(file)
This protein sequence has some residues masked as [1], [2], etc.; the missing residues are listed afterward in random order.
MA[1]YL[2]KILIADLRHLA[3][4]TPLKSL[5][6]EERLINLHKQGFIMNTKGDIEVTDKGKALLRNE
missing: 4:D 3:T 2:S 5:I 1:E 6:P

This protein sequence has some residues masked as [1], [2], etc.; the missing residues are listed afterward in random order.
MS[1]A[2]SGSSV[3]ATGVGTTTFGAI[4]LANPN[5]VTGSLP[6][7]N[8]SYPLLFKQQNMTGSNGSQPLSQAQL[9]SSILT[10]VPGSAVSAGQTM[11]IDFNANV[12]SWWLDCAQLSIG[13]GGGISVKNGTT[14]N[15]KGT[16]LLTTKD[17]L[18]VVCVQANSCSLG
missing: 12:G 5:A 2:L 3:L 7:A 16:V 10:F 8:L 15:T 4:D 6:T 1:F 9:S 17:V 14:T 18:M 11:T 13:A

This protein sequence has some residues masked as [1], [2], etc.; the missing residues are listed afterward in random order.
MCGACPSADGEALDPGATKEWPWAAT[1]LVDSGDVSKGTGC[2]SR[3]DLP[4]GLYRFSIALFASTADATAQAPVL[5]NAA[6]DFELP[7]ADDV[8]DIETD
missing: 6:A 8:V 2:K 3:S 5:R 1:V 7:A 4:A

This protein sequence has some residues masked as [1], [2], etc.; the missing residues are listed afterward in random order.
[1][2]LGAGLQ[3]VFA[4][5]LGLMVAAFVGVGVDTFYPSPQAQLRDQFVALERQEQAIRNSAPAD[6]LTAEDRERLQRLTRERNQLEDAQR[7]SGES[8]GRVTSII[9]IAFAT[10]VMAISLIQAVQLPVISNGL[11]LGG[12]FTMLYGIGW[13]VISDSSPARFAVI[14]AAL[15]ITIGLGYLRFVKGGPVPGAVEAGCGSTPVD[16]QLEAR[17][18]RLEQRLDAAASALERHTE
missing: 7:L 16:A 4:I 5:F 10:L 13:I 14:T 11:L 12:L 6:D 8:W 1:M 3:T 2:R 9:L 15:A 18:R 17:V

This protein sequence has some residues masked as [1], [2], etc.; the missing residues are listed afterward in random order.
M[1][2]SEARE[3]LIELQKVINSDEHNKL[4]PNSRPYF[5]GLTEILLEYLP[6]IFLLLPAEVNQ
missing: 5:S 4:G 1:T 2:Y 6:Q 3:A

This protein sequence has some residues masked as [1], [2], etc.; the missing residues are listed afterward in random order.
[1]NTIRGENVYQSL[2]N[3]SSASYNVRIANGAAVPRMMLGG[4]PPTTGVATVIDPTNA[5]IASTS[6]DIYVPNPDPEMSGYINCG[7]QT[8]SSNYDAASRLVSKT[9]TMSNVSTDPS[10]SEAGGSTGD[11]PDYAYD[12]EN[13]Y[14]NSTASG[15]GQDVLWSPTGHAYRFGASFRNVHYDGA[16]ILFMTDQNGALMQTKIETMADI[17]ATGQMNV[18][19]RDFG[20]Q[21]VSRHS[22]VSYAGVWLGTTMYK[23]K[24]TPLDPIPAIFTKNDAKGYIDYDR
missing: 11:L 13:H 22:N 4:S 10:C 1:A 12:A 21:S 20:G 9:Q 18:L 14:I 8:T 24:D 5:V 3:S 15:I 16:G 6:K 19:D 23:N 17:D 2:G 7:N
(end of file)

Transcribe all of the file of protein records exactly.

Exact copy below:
This protein sequence has some residues masked as [1], [2], etc.; the missing residues are listed afterward in random order.
MA[1]YL[2]KILIADLRHLA[3][4]TPLKSL[5][6]EERLINLHKQGFIMNTKGDIEVTDKGKALLRNE
missing: 4:D 3:T 2:S 5:I 1:E 6:P

This protein sequence has some residues masked as [1], [2], etc.; the missing residues are listed afterward in random order.
MS[1]A[2]SGSSV[3]ATGVGTTTFGAI[4]LANPN[5]VTGSLP[6][7]N[8]SYPLLFKQQNMTGSNGSQPLSQAQL[9]SSILT[10]VPGSAVSAGQTM[11]IDFNANV[12]SWWLDCAQLSIG[13]GGGISVKNGTT[14]N[15]KGT[16]LLTTKD[17]L[18]VVCVQANSCSLG
missing: 12:G 5:A 2:L 3:L 7:A 16:V 10:F 8:L 15:T 4:D 6:T 1:F 9:S 17:V 14:T 18:M 11:T 13:A

This protein sequence has some residues masked as [1], [2], etc.; the missing residues are listed afterward in random order.
MCGACPSADGEALDPGATKEWPWAAT[1]LVDSGDVSKGTGC[2]SR[3]DLP[4]GLYRFSIALFASTADATAQAPVL[5]NAA[6]DFELP[7]ADDV[8]DIETD
missing: 6:A 8:V 2:K 3:S 5:R 1:V 7:A 4:A

This protein sequence has some residues masked as [1], [2], etc.; the missing residues are listed afterward in random order.
[1][2]LGAGLQ[3]VFA[4][5]LGLMVAAFVGVGVDTFYPSPQAQLRDQFVALERQEQAIRNSAPAD[6]LTAEDRERLQRLTRERNQLEDAQR[7]SGES[8]GRVTSII[9]IAFAT[10]VMAISLIQAVQLPVISNGL[11]LGG[12]FTMLYGIGW[13]VISDSSPARFAVI[14]AAL[15]ITIGLGYLRFVKGGPVPGAVEAGCGSTPVD[16]QLEAR[17][18]RLEQRLDAAASALERHTE
missing: 7:L 16:A 4:I 5:F 10:L 13:I 14:T 11:L 12:L 6:D 8:W 1:M 3:T 2:R 9:L 15:A 18:R 17:V

This protein sequence has some residues masked as [1], [2], etc.; the missing residues are listed afterward in random order.
M[1][2]SEARE[3]LIELQKVINSDEHNKL[4]PNSRPYF[5]GLTEILLEYLP[6]IFLLLPAEVNQ
missing: 5:S 4:G 1:T 2:Y 6:Q 3:A

This protein sequence has some residues masked as [1], [2], etc.; the missing residues are listed afterward in random order.
[1]NTIRGENVYQSL[2]N[3]SSASYNVRIANGAAVPRMMLGG[4]PPTTGVATVIDPTNA[5]IASTS[6]DIYVPNPDPEMSGYINCG[7]QT[8]SSNYDAASRLVSKT[9]TMSNVSTDPS[10]SEAGGSTGD[11]PDYAYD[12]EN[13]Y[14]NSTASG[15]GQDVLWSPTGHAYRFGASFRNVHYDGA[16]ILFMTDQNGALMQTKIETMADI[17]ATGQMNV[18][19]RDFG[20]Q[21]VSRHS[22]VSYAGVWLGTTMYK[23]K[24]TPLDPIPAIFTKNDAKGYIDYDR
missing: 11:L 13:H 22:N 4:S 10:C 1:A 12:A 21:S 20:G 9:Q 18:L 14:I 8:T 24:D 5:V 3:S 15:I 16:G 6:K 19:D 23:N 17:D 2:G 7:N